Golden Globes Nominations: Snubs and Surprises!

Harry Potter and the Deathly Hallows - Part 2 got no Globes love, but was the same true for Jonah Hill and Kristen Wiig?

The Hollywood Foreign Press Association unveiled the nominees for the 2012 Golden Globes Thursday morning, and they're not too radically different from the honors bestowed by other critics circles and the Screen Actors Guild over the past week. That means that The Descendants, The Help, The Artist and this year's "dark horse" Bridesmaids all got their respective nods.

But it also means that a recognizable group of would-be contenders was snubbed yet again. There's no sign of Harry Potter and the Deathly Hallows - Part 2 in the film awards, and the HPFA completely ignored The Muppets for best song and Andy Serkis' acclaimed motion-capture performance in Rise of the Planet of the Apes. Also, on the dramatic side, it's interesting that The Tree of Life, Extremely Loud and Incredibly Close and Tinker, Tailor, Solider, Spy got snubs across the board from the HPFA. The Globes aren't necessarily indicative of who wins or is nominated at the Oscars, but those snubs have to sting nonetheless.

Now on to the actual nominees. There were no big surprises in the dramatic category, with The Descendants, The Help, Hugo, The Ides of March, Moneyball and War Horse all getting nods. George Clooney was recognized as best actor in a drama for The Descendants, Leonardo DiCaprio for J. Edgar, Michael Fassbender for Shame, Ryan Gosling for The Ides of March (not Drive, interestingly enough) and Brad Pitt for Moneyball. In terms of the best actress in a drama category, Glenn Close was nominated for Albert Nobbs, Viola Davis for The Help, Rooney Mara for The Girl with the Dragon Tattoo, Tilda Swinton for We Need To Talk About Kevin and Meryl Streep for The Iron Lady.

There was, however, one semi-big shocker in the best movie director race: Expected contenders George Clooney (The Ides of March), Michel Hazanavicius (The Artist) Alexander Payne (The Descendants) and Martin Scorsese (Hugo) are joined by (surprise!) Woody Allen, who earned a nod for Midnight in Paris, the biggest box-office hit of his career.

Since it's mostly dramatic films and actors that get nods at the Oscars, the best musical/comedy movie categories are the HPFA's chance to give recognition to the movies and stars who might not receive it otherwise. That doesn't seem to be the case this year, as best picture nods went to The Artist, Bridesmaids, Midnight in Paris, My Week with Marilyn and the cancer dramedy 50/50 -- all of which have a real (or at least marginal) shot at Oscar nominations.

Jean Dujardin, an Oscar frontrunner at this point, was nominated as best actor in a comedy or musical for The Artist, along with Brendan Gleeson for The Guard, Joseph Gordon-Levitt for 50/50, Ryan Gosling (again) for Crazy, Stupid, Love. and Owen Wilson for Midnight in Paris. Gleeson's nomination was a bit surprising, as he hasn't really popped up much in the awards rounds so far. And nominating Gosling over Crazy, Stupid, Love. costar Steve Carell was definitely a bit of a head-scratcher since Gosling was clearly a supporting character (perhaps Carell needs to work on his abs?).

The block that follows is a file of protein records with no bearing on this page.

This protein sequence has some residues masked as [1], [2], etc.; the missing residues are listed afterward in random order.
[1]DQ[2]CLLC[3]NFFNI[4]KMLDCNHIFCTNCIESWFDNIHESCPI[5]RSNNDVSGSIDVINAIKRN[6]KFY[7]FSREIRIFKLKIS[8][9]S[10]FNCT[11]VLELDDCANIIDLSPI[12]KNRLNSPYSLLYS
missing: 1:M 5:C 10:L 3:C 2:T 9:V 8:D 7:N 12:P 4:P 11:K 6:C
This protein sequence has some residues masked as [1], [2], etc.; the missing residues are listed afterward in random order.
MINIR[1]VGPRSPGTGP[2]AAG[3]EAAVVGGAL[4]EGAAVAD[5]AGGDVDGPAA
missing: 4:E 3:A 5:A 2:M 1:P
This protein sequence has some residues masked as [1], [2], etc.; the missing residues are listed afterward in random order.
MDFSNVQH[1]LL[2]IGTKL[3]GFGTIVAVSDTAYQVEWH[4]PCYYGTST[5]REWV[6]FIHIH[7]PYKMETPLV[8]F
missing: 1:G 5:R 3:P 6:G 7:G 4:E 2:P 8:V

In terms of actresses in a comedy or musical, Jodie Foster and Kate Winslet each received one for Carnage, Charlize Theron for Young Adult, Kristen Wiig for Bridesmaids and Michelle Williams for My Week with Marilyn.

There were a few nice surprises tossed in with the rest of the awards. Jonah Hill got his second best-supporting actor nomination of the awards season for Moneyball (he also received one from the Screen Actor's Guild), which means he's in good shape to get a nod from the Academy. And Angelina Jolie's directorial debut, In the Land of Blood and Honey, got a nod as one of the best foreign language films.

It's is a bit of a letdown that the HPFA didn't honor any of the real cinematic dark horses or lesser-known gems. Only time will tell whether the Academy of Motion Picture Arts and Sciences does the same for the Oscars, but we're betting that we won't be too surprised.

The TV nominations were a bit more of a toss up, though. This year's TV drama pool is comprised of HBO's Boardwalk Empire and Game of Thrones, as well as more daring choices like FX's off-the-wall new series American Horror Story, Starz's Boss and Showtime's Homeland. In case you noticed, they're all cable shows. That means: No soup for you, The Good Wife!

Bryan Cranston (Breaking Bad) and Steve Buscemi (Boardwalk Empire) again snagged nominations for best actor in a TV drama, but new additions included Damian Lewis for Homeland, Jeremy Irons for The Borgias and Kelsey Grammer for Boss. Homeland went three-for-three in the major categories, with Claire Danes getting a best actress nod as well, joining The Killing's Mireille Enos, The Good Wife's Julianna Margulies, Revenge's Madeleine Stowe and Necessary Roughness's Callie Thorne.

The best musical or comedy TV series nominees also saw some surprising new additions. Perennial contenders Modern Family and Glee were joined by newcomers New Girl, Enlightened and Episodes. Enlightened's Laura Dern and New Girl's Zooey Deschanel both got best actress nominations, joining Tina Fey for 30 Rock, Laura Linney for The Big C and Amy Poehler for Parks and Recreation. On the best actor side, Episodes' Matt LeBlanc and The Big Bang Theory's Johnny Galecki (over Emmy-winning costar Jim Parsons!) were surprising additions to a roster of regulars that includes Alec Baldwin for 30 Rock, David Duchovny for Californication and Thomas Jane for Hung.

Check out our gallery of all the Globes nominees here or a full list of nominees here!

 

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